Nicholas Flood Davin, lawyer, journalist, politician (born 13 January 1843 in Kilfinane, Ireland; died 18 October 1901 in Winnipeg, Manitoba). First MP for Assiniboia West, Davin was known as the voice of the North-West. Davin was a parliamentary and war correspondent in England before arriving in Toronto in 1872, where he wrote for the Globe and the Mail. Although a fully qualified lawyer, Davin practised little law. The highlight of his legal career was his 1880 defence of George Bennett, who murdered George Brown.

A chance visit to the West in 1882 determined his future. He founded (1883) and edited the Regina Leader, the first newspaper in Assiniboia; the paper carried his detailed reports of the 1885 trial of Louis Riel. A spellbinding speaker and Conservative MP for Assiniboia West from 1887-1900, Davin introduced a measure to establish a legislative assembly and executive council for the territory; he also trained to gain economic and property advantages for the new settlers, and even the franchise for women, but he never achieved his ambition to be a Cabinet minister. A mercurial personality, he became depressed by the decline of his political and personal fortunes and shot himself during a visit to Winnipeg. Davin wrote The Irishman in Canada(1877), as well as poetry and an unpublished novel.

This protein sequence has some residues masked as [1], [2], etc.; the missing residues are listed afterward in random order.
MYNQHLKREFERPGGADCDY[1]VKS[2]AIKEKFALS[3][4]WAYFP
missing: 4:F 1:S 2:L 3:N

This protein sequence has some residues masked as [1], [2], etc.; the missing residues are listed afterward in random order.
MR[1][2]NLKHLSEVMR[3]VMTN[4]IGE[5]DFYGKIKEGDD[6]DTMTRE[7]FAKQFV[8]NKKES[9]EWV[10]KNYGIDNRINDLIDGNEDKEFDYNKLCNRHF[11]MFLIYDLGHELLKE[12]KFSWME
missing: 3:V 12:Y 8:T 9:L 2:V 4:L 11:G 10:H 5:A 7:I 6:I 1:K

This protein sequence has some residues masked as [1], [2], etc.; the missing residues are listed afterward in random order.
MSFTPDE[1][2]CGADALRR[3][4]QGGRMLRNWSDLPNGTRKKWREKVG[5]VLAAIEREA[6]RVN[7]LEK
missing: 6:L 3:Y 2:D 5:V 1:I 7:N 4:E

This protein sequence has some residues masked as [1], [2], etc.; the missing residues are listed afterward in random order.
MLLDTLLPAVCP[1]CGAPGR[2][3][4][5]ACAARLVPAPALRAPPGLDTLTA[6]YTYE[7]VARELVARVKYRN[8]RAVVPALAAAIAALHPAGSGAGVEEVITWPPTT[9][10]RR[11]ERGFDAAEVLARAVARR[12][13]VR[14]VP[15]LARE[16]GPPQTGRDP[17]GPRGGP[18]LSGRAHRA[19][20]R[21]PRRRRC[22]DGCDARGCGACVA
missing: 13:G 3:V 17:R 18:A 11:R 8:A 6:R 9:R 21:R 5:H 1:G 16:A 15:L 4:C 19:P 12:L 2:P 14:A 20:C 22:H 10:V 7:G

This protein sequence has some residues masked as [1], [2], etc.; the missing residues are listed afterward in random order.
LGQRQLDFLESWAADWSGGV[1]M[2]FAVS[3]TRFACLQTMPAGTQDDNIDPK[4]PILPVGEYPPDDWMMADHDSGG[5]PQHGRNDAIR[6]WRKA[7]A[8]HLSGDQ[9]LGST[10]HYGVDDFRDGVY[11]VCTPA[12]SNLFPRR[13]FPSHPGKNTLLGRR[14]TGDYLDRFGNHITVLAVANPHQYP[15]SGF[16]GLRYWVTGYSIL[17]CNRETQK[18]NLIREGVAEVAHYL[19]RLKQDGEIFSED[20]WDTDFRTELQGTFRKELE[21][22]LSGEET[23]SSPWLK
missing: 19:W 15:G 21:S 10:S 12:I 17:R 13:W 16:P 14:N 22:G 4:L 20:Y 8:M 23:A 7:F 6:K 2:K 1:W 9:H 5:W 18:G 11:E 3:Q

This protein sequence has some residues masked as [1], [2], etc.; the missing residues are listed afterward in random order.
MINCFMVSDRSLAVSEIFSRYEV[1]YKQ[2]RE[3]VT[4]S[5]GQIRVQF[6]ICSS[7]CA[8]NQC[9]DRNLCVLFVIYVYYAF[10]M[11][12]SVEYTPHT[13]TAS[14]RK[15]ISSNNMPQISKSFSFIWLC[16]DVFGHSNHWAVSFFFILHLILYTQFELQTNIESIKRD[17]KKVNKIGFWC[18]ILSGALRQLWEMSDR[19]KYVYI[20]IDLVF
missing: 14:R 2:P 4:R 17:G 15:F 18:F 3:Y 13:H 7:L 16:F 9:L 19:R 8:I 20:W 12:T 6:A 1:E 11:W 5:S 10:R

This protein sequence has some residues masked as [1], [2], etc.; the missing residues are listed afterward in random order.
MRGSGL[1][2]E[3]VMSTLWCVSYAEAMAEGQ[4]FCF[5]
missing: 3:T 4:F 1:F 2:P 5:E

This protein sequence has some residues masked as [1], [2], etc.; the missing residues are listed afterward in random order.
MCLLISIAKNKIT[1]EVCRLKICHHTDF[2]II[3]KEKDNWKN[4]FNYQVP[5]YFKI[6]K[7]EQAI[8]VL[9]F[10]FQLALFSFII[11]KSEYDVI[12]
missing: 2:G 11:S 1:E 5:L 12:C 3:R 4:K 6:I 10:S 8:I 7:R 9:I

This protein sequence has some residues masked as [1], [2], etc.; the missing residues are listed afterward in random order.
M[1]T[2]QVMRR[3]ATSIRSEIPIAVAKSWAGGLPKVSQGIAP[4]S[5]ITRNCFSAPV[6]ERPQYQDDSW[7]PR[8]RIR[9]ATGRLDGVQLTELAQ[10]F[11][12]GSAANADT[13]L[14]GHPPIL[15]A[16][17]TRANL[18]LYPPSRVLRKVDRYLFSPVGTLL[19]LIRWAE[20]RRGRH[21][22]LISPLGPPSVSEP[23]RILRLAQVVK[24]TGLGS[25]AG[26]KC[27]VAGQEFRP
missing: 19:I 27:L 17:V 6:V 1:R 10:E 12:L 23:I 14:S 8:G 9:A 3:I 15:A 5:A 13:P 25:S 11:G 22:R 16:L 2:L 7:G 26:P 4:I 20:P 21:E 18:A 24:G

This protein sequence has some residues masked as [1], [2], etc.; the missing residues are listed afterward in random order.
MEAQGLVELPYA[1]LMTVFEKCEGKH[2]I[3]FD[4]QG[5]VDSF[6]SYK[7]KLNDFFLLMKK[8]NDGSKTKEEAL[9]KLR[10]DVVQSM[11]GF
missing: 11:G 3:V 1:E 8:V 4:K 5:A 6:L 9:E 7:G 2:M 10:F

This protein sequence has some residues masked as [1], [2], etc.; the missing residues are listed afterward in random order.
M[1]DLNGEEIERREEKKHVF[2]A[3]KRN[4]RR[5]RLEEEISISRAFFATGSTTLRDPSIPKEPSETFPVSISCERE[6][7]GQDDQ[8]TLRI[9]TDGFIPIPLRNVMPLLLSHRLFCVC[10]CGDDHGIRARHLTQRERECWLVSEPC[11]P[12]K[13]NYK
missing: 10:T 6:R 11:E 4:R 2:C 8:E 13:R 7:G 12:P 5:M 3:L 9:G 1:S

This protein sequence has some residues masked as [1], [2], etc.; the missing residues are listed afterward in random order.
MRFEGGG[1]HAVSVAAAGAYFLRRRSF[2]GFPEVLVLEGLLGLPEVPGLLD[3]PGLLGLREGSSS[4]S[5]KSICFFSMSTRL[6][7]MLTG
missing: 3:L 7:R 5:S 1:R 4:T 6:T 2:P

Davin was also the author of the Report on Industrial Schools for Indians and Half-Breeds (known as the Davin Report), which he submitted to the Canadian government in 1879. Davin had been appointed by the government to investigate American industrial schools for Indigenous children, and recommended the implementation of similar schools in Canada (see Residential Schools).